Imagine there is a Heaven. Imagine there is a God who created you, who loves you, who wants to have a relationship with you…now that’s something to sing about.

Slammed by the YA Book: My Journey into Self-Injury

11 May

Growing up half a block from the local library is every kid’s dream come true.  Well, if that kid was an avid reader like me.  A few times a week—almost every day in the summer—I went to the library and paged through books by Aliki, Eric Carle, Beatrix Potter, and the rest of the authors that I loved as a child.  I took out as many books as my junior library card would allow and poured over the stories again and again.   I don’t know if I loved Eric Carle or Beatrix Potter more.

I got older and graduated into books like Bunnicula, The Trumpet of the Swan, Stuart Little, and of course, The Baby-sitter’s Club by Ann M. Martin.  My goodness, I owned and read every single book in the series.  One day while cruising through the “young adult” section at the library, I found a book by my beloved Ann M. Martin called Slam Book.  Naturally, I checked the book out and began devouring it on my short walk home.

Slam Book is about a group of high school girls who make a “slam book”—a composition notebook in which students anonymously write [mostly mean] statements about one another.  It was Mean Girls before there was Mean Girls.  In retrospect, I have to admit the book is pretty lame, but as a middle school girl I knew two things—I hoped that the kids at my school would never make a slam book and if they did, that I never read it.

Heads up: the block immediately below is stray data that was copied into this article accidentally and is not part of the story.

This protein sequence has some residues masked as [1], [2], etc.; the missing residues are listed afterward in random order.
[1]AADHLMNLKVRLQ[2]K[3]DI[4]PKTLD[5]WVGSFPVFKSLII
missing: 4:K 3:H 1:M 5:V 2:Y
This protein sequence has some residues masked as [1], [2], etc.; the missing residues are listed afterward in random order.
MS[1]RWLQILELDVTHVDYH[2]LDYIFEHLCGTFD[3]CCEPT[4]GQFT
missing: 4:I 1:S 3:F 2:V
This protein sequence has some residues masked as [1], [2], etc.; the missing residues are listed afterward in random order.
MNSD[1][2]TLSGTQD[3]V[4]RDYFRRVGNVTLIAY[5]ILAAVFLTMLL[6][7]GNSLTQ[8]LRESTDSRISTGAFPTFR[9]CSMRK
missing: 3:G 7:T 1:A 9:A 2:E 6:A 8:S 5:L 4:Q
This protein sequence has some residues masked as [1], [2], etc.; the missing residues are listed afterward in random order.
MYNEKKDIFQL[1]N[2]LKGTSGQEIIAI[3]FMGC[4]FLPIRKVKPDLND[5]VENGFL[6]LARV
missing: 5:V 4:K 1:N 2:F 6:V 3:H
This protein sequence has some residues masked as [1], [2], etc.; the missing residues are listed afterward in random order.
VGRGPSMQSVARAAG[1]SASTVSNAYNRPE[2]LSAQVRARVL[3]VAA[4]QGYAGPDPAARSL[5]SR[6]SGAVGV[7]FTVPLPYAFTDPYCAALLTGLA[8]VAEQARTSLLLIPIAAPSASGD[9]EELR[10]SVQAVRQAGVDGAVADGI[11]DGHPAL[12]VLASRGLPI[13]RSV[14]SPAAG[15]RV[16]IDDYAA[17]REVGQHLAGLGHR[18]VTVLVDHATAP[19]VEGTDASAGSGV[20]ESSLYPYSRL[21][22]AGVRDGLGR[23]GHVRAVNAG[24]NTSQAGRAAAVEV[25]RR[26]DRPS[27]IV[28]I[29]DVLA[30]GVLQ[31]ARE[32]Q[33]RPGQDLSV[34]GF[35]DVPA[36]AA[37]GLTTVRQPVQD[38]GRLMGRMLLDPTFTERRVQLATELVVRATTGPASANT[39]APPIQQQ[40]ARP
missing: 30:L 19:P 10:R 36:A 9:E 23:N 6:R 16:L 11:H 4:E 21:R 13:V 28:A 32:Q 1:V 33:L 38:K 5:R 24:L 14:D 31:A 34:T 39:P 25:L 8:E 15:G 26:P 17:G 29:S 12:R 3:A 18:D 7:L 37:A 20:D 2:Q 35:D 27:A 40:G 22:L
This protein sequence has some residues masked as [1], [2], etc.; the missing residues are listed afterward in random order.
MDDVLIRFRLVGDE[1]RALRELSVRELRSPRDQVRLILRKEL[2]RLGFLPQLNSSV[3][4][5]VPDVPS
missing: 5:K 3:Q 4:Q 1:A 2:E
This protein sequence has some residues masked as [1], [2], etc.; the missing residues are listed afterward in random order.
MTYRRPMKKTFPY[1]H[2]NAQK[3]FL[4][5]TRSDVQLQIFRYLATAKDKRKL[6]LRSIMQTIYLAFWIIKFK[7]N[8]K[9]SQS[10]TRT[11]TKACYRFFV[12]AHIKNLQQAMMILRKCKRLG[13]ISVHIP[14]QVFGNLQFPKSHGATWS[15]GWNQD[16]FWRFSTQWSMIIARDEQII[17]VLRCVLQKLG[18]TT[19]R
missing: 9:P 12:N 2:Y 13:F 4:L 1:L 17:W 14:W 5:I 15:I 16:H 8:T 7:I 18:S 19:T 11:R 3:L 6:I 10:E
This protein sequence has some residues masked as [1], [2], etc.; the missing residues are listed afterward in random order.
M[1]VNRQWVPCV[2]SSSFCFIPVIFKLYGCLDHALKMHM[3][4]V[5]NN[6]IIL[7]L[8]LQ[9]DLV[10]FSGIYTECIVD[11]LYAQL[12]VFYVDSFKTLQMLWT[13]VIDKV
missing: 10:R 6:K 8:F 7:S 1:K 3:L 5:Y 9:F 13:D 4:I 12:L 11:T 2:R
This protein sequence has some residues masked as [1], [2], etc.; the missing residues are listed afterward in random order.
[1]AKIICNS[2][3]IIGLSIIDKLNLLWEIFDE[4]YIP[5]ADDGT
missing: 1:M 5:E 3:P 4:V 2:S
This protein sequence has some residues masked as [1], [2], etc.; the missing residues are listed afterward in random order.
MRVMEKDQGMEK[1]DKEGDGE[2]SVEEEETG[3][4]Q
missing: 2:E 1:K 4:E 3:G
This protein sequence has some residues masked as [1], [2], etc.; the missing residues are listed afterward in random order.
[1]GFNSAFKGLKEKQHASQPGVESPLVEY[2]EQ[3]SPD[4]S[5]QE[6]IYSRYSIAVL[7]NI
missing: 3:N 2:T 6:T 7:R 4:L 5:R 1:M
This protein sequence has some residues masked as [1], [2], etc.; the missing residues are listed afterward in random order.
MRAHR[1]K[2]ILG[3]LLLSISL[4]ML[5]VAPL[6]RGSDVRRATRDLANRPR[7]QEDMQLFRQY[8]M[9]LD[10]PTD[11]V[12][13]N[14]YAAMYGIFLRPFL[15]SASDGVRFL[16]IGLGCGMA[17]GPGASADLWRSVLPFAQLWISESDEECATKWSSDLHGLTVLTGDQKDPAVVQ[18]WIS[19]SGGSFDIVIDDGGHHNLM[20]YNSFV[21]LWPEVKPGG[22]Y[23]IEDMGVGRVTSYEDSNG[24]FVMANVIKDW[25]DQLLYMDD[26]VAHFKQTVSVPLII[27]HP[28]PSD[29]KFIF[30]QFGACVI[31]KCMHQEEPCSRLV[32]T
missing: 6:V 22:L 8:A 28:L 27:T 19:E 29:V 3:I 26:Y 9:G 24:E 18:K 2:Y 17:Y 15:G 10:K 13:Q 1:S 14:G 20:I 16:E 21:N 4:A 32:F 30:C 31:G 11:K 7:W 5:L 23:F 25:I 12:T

I felt particularly attached to one character, who was dumpy, unkempt, and the butt of many jokes.  I don’t remember the details, but as a result of the slam book, she commits suicide.  And it wasn’t just that she committed suicide—Martin laid out the graphic details, probably to elicit sympathy for the character.  However, I took it as a how-to guide.

A year and a half later, like the girl in the book, I took a shaving razor out of our bathroom closet and made diagonal cuts on my wrists.  I was 13 years old and thus began my lifelong struggle with cutting.  And until now, I have never been able to admit that I got the idea from a book—a book by Ann M. Martin called Slam Book.

True, I obviously had other problems going on in my life because there wasn’t a rampant outbreak of self-injury because of Slam Book (though I have noticed it’s out-of-print, probably due to its lack of revenue generation.) Initially, I was so offended by the book, I immediately returned it to the library, thrust it at the librarian, and told her that there was an upsetting suicide in the book.  I said there should be some sort of warning on the book and that girls my age should not have access to this supposed “young adult” reader, appropriate for ages 12 and up.  The librarian apologized and the book never graced the library’s shelves again.